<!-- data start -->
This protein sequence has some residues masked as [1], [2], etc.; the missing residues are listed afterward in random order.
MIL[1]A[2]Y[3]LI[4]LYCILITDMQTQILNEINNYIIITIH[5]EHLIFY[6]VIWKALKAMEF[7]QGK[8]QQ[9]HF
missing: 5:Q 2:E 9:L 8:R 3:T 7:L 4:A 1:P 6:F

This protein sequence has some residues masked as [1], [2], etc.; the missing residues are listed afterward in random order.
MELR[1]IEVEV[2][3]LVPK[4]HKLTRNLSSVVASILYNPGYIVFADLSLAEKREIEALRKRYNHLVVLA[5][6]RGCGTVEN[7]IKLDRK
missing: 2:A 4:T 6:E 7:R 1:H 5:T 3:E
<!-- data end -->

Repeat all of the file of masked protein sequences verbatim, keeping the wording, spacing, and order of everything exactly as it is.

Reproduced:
This protein sequence has some residues masked as [1], [2], etc.; the missing residues are listed afterward in random order.
MIL[1]A[2]Y[3]LI[4]LYCILITDMQTQILNEINNYIIITIH[5]EHLIFY[6]VIWKALKAMEF[7]QGK[8]QQ[9]HF
missing: 5:Q 2:E 9:L 8:R 3:T 7:L 4:A 1:P 6:F

This protein sequence has some residues masked as [1], [2], etc.; the missing residues are listed afterward in random order.
MELR[1]IEVEV[2][3]LVPK[4]HKLTRNLSSVVASILYNPGYIVFADLSLAEKREIEALRKRYNHLVVLA[5][6]RGCGTVEN[7]IKLDRK
missing: 2:A 4:T 6:E 7:R 1:H 5:T 3:E